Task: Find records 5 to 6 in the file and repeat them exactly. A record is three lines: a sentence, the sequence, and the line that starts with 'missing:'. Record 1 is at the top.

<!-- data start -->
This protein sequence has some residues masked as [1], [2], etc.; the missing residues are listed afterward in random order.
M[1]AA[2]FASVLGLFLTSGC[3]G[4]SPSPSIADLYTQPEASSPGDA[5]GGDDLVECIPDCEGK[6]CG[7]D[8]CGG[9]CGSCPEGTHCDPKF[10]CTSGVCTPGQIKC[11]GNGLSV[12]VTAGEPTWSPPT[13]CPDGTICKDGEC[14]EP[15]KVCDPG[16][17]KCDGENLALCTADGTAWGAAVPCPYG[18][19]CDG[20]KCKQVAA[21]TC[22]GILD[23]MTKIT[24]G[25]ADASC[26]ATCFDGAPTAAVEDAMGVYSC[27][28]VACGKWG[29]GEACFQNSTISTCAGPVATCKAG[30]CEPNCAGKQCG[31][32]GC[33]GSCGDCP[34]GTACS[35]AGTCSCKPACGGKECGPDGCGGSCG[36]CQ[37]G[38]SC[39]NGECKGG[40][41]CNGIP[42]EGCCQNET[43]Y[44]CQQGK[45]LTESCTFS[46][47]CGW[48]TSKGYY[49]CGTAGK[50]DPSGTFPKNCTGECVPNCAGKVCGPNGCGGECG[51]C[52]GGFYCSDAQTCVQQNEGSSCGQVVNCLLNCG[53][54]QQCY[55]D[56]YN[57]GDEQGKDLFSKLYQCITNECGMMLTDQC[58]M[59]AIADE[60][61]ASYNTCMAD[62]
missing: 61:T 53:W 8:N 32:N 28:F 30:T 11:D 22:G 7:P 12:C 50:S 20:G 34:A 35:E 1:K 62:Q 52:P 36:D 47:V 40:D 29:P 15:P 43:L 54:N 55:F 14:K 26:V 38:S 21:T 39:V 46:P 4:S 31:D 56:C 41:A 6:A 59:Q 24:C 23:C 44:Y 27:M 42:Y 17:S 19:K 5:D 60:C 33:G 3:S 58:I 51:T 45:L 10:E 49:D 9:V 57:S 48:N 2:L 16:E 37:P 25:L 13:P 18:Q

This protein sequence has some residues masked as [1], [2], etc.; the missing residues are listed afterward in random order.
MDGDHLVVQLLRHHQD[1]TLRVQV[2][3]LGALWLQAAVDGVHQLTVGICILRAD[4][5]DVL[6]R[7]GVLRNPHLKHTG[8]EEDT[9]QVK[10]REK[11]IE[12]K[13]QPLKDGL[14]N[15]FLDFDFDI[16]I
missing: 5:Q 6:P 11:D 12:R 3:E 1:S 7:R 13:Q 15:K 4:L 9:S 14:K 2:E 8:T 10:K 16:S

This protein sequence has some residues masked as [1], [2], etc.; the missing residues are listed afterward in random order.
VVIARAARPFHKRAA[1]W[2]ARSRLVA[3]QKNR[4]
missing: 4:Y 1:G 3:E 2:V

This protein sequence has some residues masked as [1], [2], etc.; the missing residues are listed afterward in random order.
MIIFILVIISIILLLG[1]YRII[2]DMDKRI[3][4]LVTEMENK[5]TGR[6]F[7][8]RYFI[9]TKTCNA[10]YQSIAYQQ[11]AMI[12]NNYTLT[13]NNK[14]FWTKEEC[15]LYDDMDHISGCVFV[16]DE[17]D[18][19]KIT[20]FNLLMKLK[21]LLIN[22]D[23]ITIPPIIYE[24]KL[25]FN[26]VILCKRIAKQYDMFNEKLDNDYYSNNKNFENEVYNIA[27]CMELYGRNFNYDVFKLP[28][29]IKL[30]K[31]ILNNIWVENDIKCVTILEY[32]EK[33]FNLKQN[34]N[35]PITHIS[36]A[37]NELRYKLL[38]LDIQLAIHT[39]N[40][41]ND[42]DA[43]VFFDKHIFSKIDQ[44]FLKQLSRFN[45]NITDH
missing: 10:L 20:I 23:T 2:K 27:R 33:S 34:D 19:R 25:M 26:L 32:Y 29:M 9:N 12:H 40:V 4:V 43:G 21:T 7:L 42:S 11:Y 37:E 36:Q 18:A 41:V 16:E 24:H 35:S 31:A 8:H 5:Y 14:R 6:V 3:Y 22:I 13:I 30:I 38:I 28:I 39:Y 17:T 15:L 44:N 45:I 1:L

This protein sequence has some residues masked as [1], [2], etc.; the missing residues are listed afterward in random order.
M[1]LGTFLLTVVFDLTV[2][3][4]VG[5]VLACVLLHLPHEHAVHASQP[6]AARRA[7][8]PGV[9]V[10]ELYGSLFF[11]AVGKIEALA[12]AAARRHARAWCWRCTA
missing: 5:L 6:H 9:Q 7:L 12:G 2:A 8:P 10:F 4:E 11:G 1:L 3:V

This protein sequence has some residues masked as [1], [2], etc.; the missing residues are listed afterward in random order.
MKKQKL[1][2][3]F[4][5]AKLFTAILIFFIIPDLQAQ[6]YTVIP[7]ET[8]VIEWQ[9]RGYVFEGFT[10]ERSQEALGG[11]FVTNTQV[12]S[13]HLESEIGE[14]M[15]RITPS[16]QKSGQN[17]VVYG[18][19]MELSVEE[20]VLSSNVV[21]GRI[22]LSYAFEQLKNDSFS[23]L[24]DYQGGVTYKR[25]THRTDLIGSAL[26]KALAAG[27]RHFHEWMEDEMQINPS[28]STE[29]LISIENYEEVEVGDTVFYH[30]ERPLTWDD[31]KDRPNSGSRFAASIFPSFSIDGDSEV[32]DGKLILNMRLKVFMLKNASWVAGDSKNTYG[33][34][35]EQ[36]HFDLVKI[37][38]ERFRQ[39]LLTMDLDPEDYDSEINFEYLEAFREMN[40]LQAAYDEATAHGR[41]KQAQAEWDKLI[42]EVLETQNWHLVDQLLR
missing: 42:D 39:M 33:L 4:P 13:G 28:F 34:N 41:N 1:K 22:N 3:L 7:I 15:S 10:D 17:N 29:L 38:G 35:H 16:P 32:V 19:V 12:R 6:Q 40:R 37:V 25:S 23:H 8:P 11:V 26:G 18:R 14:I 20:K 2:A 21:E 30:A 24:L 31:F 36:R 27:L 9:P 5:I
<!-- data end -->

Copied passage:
This protein sequence has some residues masked as [1], [2], etc.; the missing residues are listed afterward in random order.
M[1]LGTFLLTVVFDLTV[2][3][4]VG[5]VLACVLLHLPHEHAVHASQP[6]AARRA[7][8]PGV[9]V[10]ELYGSLFF[11]AVGKIEALA[12]AAARRHARAWCWRCTA
missing: 5:L 6:H 9:Q 7:L 12:G 2:A 8:P 10:F 4:E 11:G 1:L 3:V

This protein sequence has some residues masked as [1], [2], etc.; the missing residues are listed afterward in random order.
MKKQKL[1][2][3]F[4][5]AKLFTAILIFFIIPDLQAQ[6]YTVIP[7]ET[8]VIEWQ[9]RGYVFEGFT[10]ERSQEALGG[11]FVTNTQV[12]S[13]HLESEIGE[14]M[15]RITPS[16]QKSGQN[17]VVYG[18][19]MELSVEE[20]VLSSNVV[21]GRI[22]LSYAFEQLKNDSFS[23]L[24]DYQGGVTYKR[25]THRTDLIGSAL[26]KALAAG[27]RHFHEWMEDEMQINPS[28]STE[29]LISIENYEEVEVGDTVFYH[30]ERPLTWDD[31]KDRPNSGSRFAASIFPSFSIDGDSEV[32]DGKLILNMRLKVFMLKNASWVAGDSKNTYG[33][34][35]EQ[36]HFDLVKI[37][38]ERFRQ[39]LLTMDLDPEDYDSEINFEYLEAFREMN[40]LQAAYDEATAHGR[41]KQAQAEWDKLI[42]EVLETQNWHLVDQLLR
missing: 42:D 39:M 33:L 4:P 13:G 28:F 34:N 41:N 1:K 22:N 3:L 7:I 15:S 10:D 17:N 29:L 38:G 35:H 16:P 32:V 19:V 12:R 6:Q 40:R 37:V 25:S 23:H 8:P 11:V 26:G 18:R 14:I 20:K 2:A 21:E 30:A 24:L 31:F 36:R 27:L 9:P 5:I